Published in The Journal of Robotics, Artificial Intelligence & Law (November-December 2018)
I am on record in a number of publications as interpreting the First Amendment literally when it comes to freedom of speech for artificial intelligence (“AI”). The First Amendment does not
refer to human beings or natural persons. The First Amendment states that the federal, state, and local governments “shall make no law . . . abridging the freedom of speech.” A recent bill in the
California legislature, Senate Bill No. 1001 (the “Bot Bill”), is testing that, though, as it would make it unlawful for any person to use a bot—defined as “an automated online account on an online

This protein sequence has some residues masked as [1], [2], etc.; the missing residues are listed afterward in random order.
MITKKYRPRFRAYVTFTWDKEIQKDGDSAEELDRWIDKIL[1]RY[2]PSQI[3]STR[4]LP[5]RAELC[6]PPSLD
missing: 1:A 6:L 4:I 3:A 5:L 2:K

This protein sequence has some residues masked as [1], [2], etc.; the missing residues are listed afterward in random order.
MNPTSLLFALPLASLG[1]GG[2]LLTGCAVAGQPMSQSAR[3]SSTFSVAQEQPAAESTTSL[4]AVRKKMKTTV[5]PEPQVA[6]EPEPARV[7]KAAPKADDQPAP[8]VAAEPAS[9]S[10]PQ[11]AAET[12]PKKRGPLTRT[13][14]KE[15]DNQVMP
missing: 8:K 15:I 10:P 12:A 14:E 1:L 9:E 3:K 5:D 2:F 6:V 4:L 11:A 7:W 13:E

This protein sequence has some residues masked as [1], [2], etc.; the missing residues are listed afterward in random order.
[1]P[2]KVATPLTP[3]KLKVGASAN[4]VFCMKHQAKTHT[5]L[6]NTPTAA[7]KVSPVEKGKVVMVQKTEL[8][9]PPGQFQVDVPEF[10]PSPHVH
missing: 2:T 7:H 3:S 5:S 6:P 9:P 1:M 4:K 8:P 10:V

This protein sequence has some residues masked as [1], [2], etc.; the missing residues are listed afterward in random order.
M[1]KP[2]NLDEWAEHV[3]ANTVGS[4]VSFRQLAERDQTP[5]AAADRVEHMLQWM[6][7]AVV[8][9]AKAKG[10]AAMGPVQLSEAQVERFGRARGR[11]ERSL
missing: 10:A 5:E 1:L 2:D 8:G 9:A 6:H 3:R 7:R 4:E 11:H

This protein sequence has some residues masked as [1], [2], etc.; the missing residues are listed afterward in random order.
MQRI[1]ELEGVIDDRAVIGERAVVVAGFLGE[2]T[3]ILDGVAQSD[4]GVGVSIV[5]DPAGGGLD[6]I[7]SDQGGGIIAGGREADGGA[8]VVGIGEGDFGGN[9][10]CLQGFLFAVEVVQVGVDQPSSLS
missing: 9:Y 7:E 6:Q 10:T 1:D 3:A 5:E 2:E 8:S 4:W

platform that is designed to mimic or behave like the account of a person”—to “communicate or interact with another person in California online,” subject to certain provisions. In order to avoid
unlawful use of a bot, the owner of the bot can disclose that the bot is, in fact, a bot.
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